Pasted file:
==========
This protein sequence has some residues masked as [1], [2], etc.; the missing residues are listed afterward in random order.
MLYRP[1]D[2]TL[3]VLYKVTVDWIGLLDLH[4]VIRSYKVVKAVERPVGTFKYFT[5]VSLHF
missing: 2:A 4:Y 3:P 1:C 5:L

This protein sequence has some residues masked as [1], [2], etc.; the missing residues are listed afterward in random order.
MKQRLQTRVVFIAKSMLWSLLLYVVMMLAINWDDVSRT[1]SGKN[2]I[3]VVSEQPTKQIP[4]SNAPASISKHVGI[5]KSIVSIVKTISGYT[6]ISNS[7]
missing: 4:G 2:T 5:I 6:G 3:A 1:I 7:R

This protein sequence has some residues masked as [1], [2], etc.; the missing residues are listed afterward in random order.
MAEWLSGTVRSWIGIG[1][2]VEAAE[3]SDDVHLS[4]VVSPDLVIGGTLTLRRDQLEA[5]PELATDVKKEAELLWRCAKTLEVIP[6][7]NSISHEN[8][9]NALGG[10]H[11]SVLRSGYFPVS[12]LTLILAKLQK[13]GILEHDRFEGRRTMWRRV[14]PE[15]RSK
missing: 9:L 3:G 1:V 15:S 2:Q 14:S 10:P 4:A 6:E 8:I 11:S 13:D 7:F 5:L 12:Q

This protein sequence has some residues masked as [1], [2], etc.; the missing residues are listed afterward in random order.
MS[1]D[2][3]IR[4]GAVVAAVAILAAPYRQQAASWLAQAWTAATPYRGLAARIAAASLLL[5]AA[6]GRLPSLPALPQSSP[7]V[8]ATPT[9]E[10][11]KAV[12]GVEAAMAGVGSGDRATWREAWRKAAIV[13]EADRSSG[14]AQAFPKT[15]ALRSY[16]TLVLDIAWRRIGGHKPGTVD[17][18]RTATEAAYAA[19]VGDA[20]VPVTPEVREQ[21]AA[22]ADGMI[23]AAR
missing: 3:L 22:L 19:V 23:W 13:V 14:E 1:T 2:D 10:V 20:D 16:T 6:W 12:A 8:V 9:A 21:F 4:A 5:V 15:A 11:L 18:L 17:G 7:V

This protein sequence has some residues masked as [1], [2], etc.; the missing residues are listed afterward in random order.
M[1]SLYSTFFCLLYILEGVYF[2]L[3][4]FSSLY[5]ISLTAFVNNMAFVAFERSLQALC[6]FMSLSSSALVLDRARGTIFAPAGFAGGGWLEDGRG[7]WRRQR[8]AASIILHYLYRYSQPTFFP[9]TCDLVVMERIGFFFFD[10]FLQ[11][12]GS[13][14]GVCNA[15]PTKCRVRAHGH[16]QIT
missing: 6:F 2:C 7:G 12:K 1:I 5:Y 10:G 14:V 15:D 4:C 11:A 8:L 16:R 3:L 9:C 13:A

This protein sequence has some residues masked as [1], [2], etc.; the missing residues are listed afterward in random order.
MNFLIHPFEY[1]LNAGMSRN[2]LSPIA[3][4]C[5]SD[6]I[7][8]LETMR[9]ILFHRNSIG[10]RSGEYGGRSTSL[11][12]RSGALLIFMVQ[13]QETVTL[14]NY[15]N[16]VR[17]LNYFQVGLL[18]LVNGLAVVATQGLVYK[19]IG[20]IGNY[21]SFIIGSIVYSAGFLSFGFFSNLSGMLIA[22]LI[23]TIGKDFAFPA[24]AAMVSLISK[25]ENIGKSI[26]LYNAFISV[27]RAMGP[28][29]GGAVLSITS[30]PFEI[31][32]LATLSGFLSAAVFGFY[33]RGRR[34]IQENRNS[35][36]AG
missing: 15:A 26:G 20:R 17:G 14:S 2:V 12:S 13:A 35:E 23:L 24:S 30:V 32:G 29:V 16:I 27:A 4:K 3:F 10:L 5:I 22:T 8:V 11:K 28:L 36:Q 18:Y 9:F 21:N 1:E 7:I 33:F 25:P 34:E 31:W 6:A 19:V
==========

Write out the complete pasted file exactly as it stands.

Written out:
This protein sequence has some residues masked as [1], [2], etc.; the missing residues are listed afterward in random order.
MLYRP[1]D[2]TL[3]VLYKVTVDWIGLLDLH[4]VIRSYKVVKAVERPVGTFKYFT[5]VSLHF
missing: 2:A 4:Y 3:P 1:C 5:L

This protein sequence has some residues masked as [1], [2], etc.; the missing residues are listed afterward in random order.
MKQRLQTRVVFIAKSMLWSLLLYVVMMLAINWDDVSRT[1]SGKN[2]I[3]VVSEQPTKQIP[4]SNAPASISKHVGI[5]KSIVSIVKTISGYT[6]ISNS[7]
missing: 4:G 2:T 5:I 6:G 3:A 1:I 7:R

This protein sequence has some residues masked as [1], [2], etc.; the missing residues are listed afterward in random order.
MAEWLSGTVRSWIGIG[1][2]VEAAE[3]SDDVHLS[4]VVSPDLVIGGTLTLRRDQLEA[5]PELATDVKKEAELLWRCAKTLEVIP[6][7]NSISHEN[8][9]NALGG[10]H[11]SVLRSGYFPVS[12]LTLILAKLQK[13]GILEHDRFEGRRTMWRRV[14]PE[15]RSK
missing: 9:L 3:G 1:V 15:S 2:Q 14:S 10:P 4:A 6:E 8:I 11:S 13:D 7:F 5:L 12:Q

This protein sequence has some residues masked as [1], [2], etc.; the missing residues are listed afterward in random order.
MS[1]D[2][3]IR[4]GAVVAAVAILAAPYRQQAASWLAQAWTAATPYRGLAARIAAASLLL[5]AA[6]GRLPSLPALPQSSP[7]V[8]ATPT[9]E[10][11]KAV[12]GVEAAMAGVGSGDRATWREAWRKAAIV[13]EADRSSG[14]AQAFPKT[15]ALRSY[16]TLVLDIAWRRIGGHKPGTVD[17][18]RTATEAAYAA[19]VGDA[20]VPVTPEVREQ[21]AA[22]ADGMI[23]AAR
missing: 3:L 22:L 19:V 23:W 13:V 14:E 1:T 2:D 10:V 20:D 16:T 6:W 12:A 8:V 9:A 21:F 4:A 5:V 15:A 11:L 18:L 17:G 7:V

This protein sequence has some residues masked as [1], [2], etc.; the missing residues are listed afterward in random order.
M[1]SLYSTFFCLLYILEGVYF[2]L[3][4]FSSLY[5]ISLTAFVNNMAFVAFERSLQALC[6]FMSLSSSALVLDRARGTIFAPAGFAGGGWLEDGRG[7]WRRQR[8]AASIILHYLYRYSQPTFFP[9]TCDLVVMERIGFFFFD[10]FLQ[11][12]GS[13][14]GVCNA[15]PTKCRVRAHGH[16]QIT
missing: 6:F 2:C 7:G 12:K 1:I 5:Y 10:G 14:V 15:D 4:C 11:A 8:L 16:R 3:L 9:C 13:A

This protein sequence has some residues masked as [1], [2], etc.; the missing residues are listed afterward in random order.
MNFLIHPFEY[1]LNAGMSRN[2]LSPIA[3][4]C[5]SD[6]I[7][8]LETMR[9]ILFHRNSIG[10]RSGEYGGRSTSL[11][12]RSGALLIFMVQ[13]QETVTL[14]NY[15]N[16]VR[17]LNYFQVGLL[18]LVNGLAVVATQGLVYK[19]IG[20]IGNY[21]SFIIGSIVYSAGFLSFGFFSNLSGMLIA[22]LI[23]TIGKDFAFPA[24]AAMVSLISK[25]ENIGKSI[26]LYNAFISV[27]RAMGP[28][29]GGAVLSITS[30]PFEI[31][32]LATLSGFLSAAVFGFY[33]RGRR[34]IQENRNS[35][36]AG
missing: 15:A 26:G 20:R 17:G 14:S 2:V 12:S 13:A 35:E 23:L 24:S 30:V 32:G 29:V 16:I 27:A 4:K 3:F 10:L 5:I 22:T 8:V 11:K 28:L 36:Q 18:Y 9:F 21:N 1:E 7:I 33:F 25:P 34:E 31:W 6:A 19:V